DietHobby, my Digital Scrapbook

- POSTED ON: Apr 14, 2013

       I enjoy reading about many different people and their individual Diets, and am frequently interested, entertained, and/or inspired by them. Many of them like to avoid labeling their eating style a “Diet”. Some of them use terms like - Healthy eating / way-of-eating / lifestyle / non-diet.

This is merely a Semantic Difference, because EVERYTHING THAT INVOLVES EATING is by dictionary-definition a “Diet”. Even “overeating” involves a Diet.

A great many people choose to associate and attach negative connotations to the word, “Diet”, however, this is merely a psychological prejudice, and it doesn’t change the fact that the word “Diet” is an accurate label for EVERY TYPE of eating style. Diet is the label that I personally choose to use when I discuss the issues of eating.

I use DietHobby as a digital scrapbook.

See the ARCHIVES which are full of writings that entertain, inform, and interest me.  I frequently review them for personal encouragement and inspiration.

Today DietHobby features a recent article by a young woman, Kate (K-8), who first Blogged about her large weight loss, and now Blogs about having a “healthy” self-image and “healthy” lifestyle.

Her weight-loss appears to be due to the fact that she began eating less by adopting a vegetarian diet, that is relatively free of refined sugars and starches, together with quite an active exercise “lifestyle”.

At a height of 5' 9", she weighed 287 lbs in Jan 2009 and dropped to a low of 161 lbs in September 2011. Her records show that in maintenance, she bounced between and 164 lbs and 177 lbs between November 2011 and April 2012. Her last recorded weight of 168 lbs was in July 2012.  On October 7, 2012 she posted that her current weight was around 175 and that she was now thinking that her "initial goal of 180 lbs was the right one." She included a picture of herself in that Oct 2012 post which shows her size as larger than her 2011 picture (see below) but smaller than her 2013 picture.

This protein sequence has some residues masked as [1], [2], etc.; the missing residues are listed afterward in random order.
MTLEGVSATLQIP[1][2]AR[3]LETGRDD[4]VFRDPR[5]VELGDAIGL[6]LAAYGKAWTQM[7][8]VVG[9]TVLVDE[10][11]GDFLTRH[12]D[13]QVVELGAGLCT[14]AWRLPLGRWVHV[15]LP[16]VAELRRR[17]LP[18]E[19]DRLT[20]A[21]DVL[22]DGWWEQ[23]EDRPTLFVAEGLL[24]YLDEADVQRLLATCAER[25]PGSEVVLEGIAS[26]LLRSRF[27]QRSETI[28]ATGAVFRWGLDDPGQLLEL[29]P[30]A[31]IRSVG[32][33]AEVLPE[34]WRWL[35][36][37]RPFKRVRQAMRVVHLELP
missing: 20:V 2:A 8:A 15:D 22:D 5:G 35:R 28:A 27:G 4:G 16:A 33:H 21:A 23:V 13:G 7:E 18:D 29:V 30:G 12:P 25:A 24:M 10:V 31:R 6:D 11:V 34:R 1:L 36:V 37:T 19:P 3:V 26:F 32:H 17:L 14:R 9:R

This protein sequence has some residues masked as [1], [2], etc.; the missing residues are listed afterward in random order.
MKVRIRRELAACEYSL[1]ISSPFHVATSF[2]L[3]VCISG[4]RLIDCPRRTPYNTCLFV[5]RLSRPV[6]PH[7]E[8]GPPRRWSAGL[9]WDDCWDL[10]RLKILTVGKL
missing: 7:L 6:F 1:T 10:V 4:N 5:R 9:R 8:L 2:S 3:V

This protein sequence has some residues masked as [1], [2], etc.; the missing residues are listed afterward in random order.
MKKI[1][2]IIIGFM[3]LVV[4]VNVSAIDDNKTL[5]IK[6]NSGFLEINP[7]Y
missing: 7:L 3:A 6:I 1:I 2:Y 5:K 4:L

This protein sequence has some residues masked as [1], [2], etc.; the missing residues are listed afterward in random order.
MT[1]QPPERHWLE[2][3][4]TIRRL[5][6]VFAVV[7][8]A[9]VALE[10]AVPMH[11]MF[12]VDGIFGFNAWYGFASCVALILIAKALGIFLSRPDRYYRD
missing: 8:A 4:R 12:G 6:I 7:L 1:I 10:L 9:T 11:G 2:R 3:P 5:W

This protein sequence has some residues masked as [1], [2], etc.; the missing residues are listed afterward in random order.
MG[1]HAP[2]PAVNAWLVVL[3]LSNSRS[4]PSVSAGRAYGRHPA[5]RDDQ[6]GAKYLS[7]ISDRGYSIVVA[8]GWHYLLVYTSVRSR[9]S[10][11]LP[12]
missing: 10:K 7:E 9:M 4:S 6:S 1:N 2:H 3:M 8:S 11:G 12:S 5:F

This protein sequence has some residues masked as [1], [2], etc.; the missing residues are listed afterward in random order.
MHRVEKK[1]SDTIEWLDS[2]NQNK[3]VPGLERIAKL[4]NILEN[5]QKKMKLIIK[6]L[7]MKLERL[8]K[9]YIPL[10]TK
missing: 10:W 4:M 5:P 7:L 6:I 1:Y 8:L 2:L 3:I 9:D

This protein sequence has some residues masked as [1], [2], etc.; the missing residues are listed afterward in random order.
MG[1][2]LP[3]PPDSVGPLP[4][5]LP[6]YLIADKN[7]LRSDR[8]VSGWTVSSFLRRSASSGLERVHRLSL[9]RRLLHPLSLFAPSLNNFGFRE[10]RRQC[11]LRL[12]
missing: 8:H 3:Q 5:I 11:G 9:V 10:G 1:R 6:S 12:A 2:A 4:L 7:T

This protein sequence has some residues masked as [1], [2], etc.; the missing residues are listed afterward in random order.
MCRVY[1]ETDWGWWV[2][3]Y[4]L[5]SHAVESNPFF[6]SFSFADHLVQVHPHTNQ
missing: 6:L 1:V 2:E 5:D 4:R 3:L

After that time, she stopped weighing, and adopted the principles of the diet book: Health at Every Size (2010) by Linda Bacon.  From reviewing Kate's Blogs and Facebook posts, and using my own maintenance knowledge, my best guess is that she is currently maintaining her body weight somewhere near the 190 to 200 lb range.

I wrote an reflective article this past New Year’s Eve that included a previous article by Kate about her change of maintenance style, see: The End of 2012
Today I’m including another such post here in my Digital Scrapbook, DietHobby.

The Media Diet 
          by Kate - 4/13/13 - www.

I've been a larger person for the great majority of my life. I've never experienced being someone who has teeny little invisible-to-others flaws they pick apart in the mirror. In fact, for most of my adult life I thought it would just be fantastic to wear a size 14 so I could shop somewhere that sold clothes I liked. I never coveted a "thigh gap" or a stomach with so little fat you could see my abdominal muscles. I thought it would be great if my thighs didn't chafe when I walked from all the rubbing.

The closest I ever got to the nit-picking your body phase was at the end of my weight-loss and the year that followed. I flew past original goals, to wear that size 14 and be able to walk anywhere I wanted to without getting out of breath or chafing my thighs. I was wearing size 8, even 6 in some things. My thighs didn't chafe. In fact, they didn't touch at all. In clothes, my stomach looked flat. I lost most of my breast tissue and went from a DD-cup to a small C or even a large B.